Sprinkle some flour on a clean counter. Lightly mold the dough into an even ball, then flatten it into a thick disk.


Lift the disk and sprinkle more flour underneath to prevent sticking. Flip the disk over so you are working with the side that has flour stuck to it.

Using short, outward strokes, roll the dough into a circle. Place your pie plate on top of the circle to see if it is big enough. The circle should be about 1 inch larger than your pie plate.

Sprinkle some flour onto the top of the dough. Carefully fold the dough in half, then in quarters. Place the dough on your pie plate. Carefully unfold. This is my secret to not having the dough tear when you are transferring it to the pie plate.


Fold the edges of the crust under and pinch it together. If it is dry, use a little water as glue. It should mash together easily. If not you will need the water. If some edges are extra long, trim those and glue them to the sides that seem short with a little water.


Work around the pie to make all the edges look even.


Flatten the edge on to the lip of your pie plate.


Using fingers from both hands, pinch together the crust in triangle shapes. This is called fluting. ...Which is hard to demonstrate while taking a picture with one hand! You can also press the edges with a fork.


Smooth any bulging edge portions down onto the side of the crust.


If you do not need a pre-baked shell, proceed from here with your pie filling.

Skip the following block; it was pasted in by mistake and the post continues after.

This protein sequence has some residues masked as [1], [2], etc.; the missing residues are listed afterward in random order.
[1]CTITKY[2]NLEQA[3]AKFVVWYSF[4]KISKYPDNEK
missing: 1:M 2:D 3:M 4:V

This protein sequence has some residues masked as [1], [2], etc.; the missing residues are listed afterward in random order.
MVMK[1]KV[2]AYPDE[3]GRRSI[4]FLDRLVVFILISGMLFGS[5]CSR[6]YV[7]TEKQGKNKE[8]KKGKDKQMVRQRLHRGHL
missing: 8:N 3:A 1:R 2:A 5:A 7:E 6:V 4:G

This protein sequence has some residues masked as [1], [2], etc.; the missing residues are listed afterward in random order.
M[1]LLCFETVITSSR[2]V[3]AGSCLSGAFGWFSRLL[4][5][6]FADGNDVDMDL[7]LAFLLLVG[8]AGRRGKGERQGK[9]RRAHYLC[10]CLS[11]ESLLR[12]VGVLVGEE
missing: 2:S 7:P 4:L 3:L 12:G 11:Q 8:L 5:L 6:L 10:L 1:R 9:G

To pre-bake the shell, prick the pie all over with a fork. This will prevent blistering while the pie bakes. Bake the shell at 425 degrees for 7-10 minutes, or until the edges start to turn light brown. Check every minute after the first 7 minutes to make sure it doesn't burn.

Cool for about 10 minutes and fill with your filling of choice!

Preparation time; 20 minutes. Cook time; 10 minutes.


This is my unique pie crust recipe that I've perfected over the years. I usually don't have a problem with people posting my recipes on their own blogs, but in this case, please just link back to my recipe.

{This recipe is linked up at Whole Foods Wednesday,  Wild Crafting Wednesday and Tasty Traditions.}

10 comments:

  1. Beautiful tutorial and I love making homemade crust because it is soooo much tastier. Thanks for sharing with Wildcrafting Wednesday!

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  2. This crust is absolutely amazing. I have made it a few times already, and it is by far the best. Thanks for sharing your recipe and method! I've never had such awesome crust!

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  3. Is there a way to make the crust without wheat?

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  4. Is there a way to make the crust without wheat?

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  5. I just made this tonight for a chicken pot-pie (I made 2 crusts). The crust is VERY yummy and the tips were super helpful! Thanks for sharing!